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Martyrs, Converts and Pious Frauds: Religion Takes Center Stage

PARIS — When Molière first presented “Tartuffe,” in 1664, Louis XIV is said to have laughed his head off at the play’s satire of religious zealots. The zealots in question were less amused: “Tartuffe” was swiftly censored and only re-emerged five years later, in an expanded and softened version.

The 1669 “Tartuffe,” in five acts, is the classic play everyone in France knows, about a pious fraud who weasels his way into a bourgeois family’s home and attempts to steal both wife and fortune. Yet this month, 400 years after the birth of Molière, the original — or a reconstruction, at least — returned to the stage in a sleek and moody production directed by Ivo van Hove for the Comédie-Française.

“Tartuffe” opened France’s yearlong celebration of Molière’s quadricentennial, an event that is no small matter for the Comédie-Française: The house’s permanent ensemble was born in 1680 from the fusion of Molière’s own acting troupe and the players of the Hôtel de Bourgogne. The Comédie-Française considers Molière its founding father, and ensemble members know their way around his wittiest lines like no one else.

Van Hove at least gave them something new. The 1664 version of “Tartuffe” was recreated a few years ago by two researchers, Georges Forestier and Isabelle Grellet, using Molière’s own sources. To understand what the play might have been like in three acts, they went back to commedia dell’arte and other 17th-century stories, which the plot of “Tartuffe” partly mimics.

The result is a genuinely intriguing alternative to a familiar narrative, but it will take further stagings to reveal its potential, because van Hove’s directing choices are idiosyncratic. His “Tartuffe” has the familiar look of many van Hove productions: dark and minimalistic, here with no wings on the sides of the stage and a metallic platform along its length for entrances and exits.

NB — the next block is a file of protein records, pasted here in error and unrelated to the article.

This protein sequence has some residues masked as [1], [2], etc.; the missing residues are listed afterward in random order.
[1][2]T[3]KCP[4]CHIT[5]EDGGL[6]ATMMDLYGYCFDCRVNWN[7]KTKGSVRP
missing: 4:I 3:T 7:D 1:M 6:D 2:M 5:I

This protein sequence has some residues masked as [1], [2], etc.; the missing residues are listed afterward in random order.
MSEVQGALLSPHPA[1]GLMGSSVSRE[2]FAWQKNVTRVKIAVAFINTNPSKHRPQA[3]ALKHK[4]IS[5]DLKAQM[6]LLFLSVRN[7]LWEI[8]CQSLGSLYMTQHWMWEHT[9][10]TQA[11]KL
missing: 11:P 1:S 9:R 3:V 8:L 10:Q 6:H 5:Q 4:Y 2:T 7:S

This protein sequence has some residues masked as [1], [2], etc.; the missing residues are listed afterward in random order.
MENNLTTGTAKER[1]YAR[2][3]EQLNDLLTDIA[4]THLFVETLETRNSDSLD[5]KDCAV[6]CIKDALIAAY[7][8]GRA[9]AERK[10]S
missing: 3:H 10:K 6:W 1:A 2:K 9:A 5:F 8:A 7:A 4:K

The transitions are especially awkward, with asinine titles projected onto a screen (samples: “Is Madam right?”; “Love, or submission?”) and bombastic sound effects marking the beginning of new episodes. Most of the cast wear suits; at times, when they stiffly convene for family conversations, it feels as if Molière’s characters have landed in the middle of the HBO series “Succession.”

It’s a shame, because there is much of value in seeing some of the play’s characters through a new lens. Tartuffe, for instance, is more clearly a destitute figure than usual. Christophe Montenez — who was also a highlight in “The Damned,” another van Hove production for the Comédie-Française — is fascinatingly strange in the role, at once lonely and creepy.

Yet the actors wrestle with Molière’s text, in part because of van Hove’s deadly serious approach. Throughout the performance I attended, “Tartuffe,” which was written as a comedy, elicited little laughter from the audience; when it came, it felt like an automatic reaction to familiar lines, rather than a reflection of what was happening onstage.

Van Hove also sees a love story where there isn’t one. In his production, Tartuffe doesn’t just try to deceive Orgon, the man of the house, and seduce Elmire, his wife; Elmire actually falls for Tartuffe, an absurd development since she is the one to uncover his hypocrisy at the end of the play. This forces Marina Hands, as Elmire, into an acrobatic performance in which she by turns refuses Tartuffe, gives in, and silently apologizes for betraying him. Tartuffe verbally abuses Elmire on two occasions (to the point that she cowers in a corner) before she snuggles up to him. Is it Stockholm syndrome? In any case, this diminishes what is typically a powerful, and very funny, female character.